‘The Newsfield Years’ focuses on the complete story of Newsfield Publications, the publishers behind some of the most influential group of magazines in the 8 bit 80s. Featuring in-depth interviews with Roger Kean, Matthew Uffindell, Oliver Frey and Franco Frey the film focuses on the remarkable impact it had through its publications such as Crash, Zzap!64 and Amtix, featuring very open accounts of how they were created right through to Newsfield’s demise in the early 1990s. The film explores how they dealt with the early days of getting their magazines into the Newsagents, the ‘Unclear User’ legal battle, developing a comic strip, their journalists becoming celebrities, resisting incredible pressure from Games Publishers for positive reviews as they knew they could literally make or break a game’s success and the stunning artwork of Oliver Frey.
Newsfield publications, following on from the success of the Spectrum gaming magazine Crash, and its sister magazine Zzap!64 (for the Commodore 64), released a further 2 publications in 1985 and 1986. The first was an Amstrad CPC464 magazine (Amtix) and then in ’86 there was LM. The initials had multiple meanings (either ‘Lifestyle Magazine’, ‘Lively Magazine’ or ‘Lloyd Mangram’, the fictional Newsfield journo), but its agenda was simple. LM was to be a mens lifestyle magazine, pre-dating the likes of ‘Loaded’ by several years.
From the initial issue onwards (issue 0 – given away free with other Newsfield publications like Crash and Zzap!64) the articles were diverse and generally well written. LM covered amongst many other topics on David Bowie, Frank Millers reboot of Batman as ‘The Dark Knight, personal stereos, The Fall, joysticks, Martial Arts weapons, graffitti artists, Ian Rush, a review of Back To The Future on video and much more.
Following issue 0 was the full launch, but LM only lasted from issue 1 (released Jan 1987) through til 4. Here are the reasons why it failed;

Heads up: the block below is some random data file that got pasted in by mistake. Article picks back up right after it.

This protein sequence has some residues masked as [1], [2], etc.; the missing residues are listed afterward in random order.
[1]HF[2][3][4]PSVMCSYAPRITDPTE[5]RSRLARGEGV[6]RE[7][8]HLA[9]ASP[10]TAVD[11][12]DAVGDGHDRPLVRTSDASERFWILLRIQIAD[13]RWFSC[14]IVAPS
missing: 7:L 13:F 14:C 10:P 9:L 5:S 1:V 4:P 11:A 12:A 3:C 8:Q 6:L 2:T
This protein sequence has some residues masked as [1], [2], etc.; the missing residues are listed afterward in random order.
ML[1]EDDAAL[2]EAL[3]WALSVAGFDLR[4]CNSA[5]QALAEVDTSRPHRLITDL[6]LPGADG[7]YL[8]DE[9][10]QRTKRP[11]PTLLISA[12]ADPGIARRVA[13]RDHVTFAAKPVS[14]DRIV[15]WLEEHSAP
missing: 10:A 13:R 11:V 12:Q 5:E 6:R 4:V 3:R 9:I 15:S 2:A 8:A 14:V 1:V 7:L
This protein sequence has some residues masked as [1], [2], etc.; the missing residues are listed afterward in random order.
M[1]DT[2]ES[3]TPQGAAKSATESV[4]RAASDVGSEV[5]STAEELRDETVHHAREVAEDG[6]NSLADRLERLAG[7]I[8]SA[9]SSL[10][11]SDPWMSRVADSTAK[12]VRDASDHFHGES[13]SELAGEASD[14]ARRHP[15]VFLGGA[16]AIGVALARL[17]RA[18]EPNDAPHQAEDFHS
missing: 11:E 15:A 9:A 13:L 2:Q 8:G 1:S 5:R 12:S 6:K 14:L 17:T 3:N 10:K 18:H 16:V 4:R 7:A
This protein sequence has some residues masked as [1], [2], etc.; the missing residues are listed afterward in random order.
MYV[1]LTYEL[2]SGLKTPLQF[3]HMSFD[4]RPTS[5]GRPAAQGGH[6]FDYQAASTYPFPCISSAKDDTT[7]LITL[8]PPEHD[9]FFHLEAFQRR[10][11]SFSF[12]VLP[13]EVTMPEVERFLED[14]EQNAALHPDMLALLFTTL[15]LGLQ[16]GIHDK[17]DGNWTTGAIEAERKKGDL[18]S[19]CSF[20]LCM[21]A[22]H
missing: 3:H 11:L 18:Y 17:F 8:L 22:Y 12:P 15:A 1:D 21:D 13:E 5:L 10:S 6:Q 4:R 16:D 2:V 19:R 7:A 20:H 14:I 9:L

In 1986 designs were made to expand into areas outside the computing world and with Newsfield’s background knowledge of the teenage market the decision was taken to launch into the male teenage market area with a lifestyle magazine. LM was launched in December 1986 and was the largest project Newsfield had ever tackled. LM required a London Office and a total of seven editorial staff. A dummy issue was produced and coverbound onto Crash and Zzap! prior to the launch to create market awareness and a TV commercial produced and run in selected regional areas. While LM generated instant street cred and attracted a core of die-hard fans through the UK, initial circulation turned out to be disappointing but nonetheless with an upward trend. Advertisement income however did not match expectations and promises from some of the major national consumer advertisers and media agency account handlers, who felt that LM was not presenting the right image, certainly not the glossy and stylish look of its contemporary. With very little ad income and massive drainage of resources LM was not given the time to develop its [potential as] a cult magazine and the plug had to be pulled after issue 4.
extract of the Liquidators report on Newsfield publications, taken from http://www.crashonline.org.uk/99/newsfield.htm
They were not afraid to challenge peoples perceptions of what a Mens Lifestyle Magazine should entail – check out this interview with the group ‘Stump’ that also gives you an idea of the style of the magazine;
they also covered Kubricks ‘A Clockwork Orange’, at a time when it was still banned in Britain (and would remain so until 1997).
There was a recent sale of a complete set of LM on ebay – I got gazumped with seconds to go, but these could have been mine;
If I ever see LM on ebay again, and I win the auction, I will return with a more indepth look at the magazine. LM was a brave and bold move by Newsfield, who were maybe a few years too soon with their idea of an intelligent and diverse ‘Lads lifestyle’ magazine to really take hold. By 1994 there was Loaded, and the tone was a lot more bawdy, with more emphasis on photoshoots of women, but it was this magazine that became a publishing phenomena, and set the parameters for the ‘lads mag’ genre.
If anyone knows of an archiving / scans project for LM (or any of the other lesser known Newsfield titles) let me know please?
http://www.crashonline.org.uk/36/lm.htm – from the Crash archives, an interview with the LM creative team prior to the publicaiton of issue 1.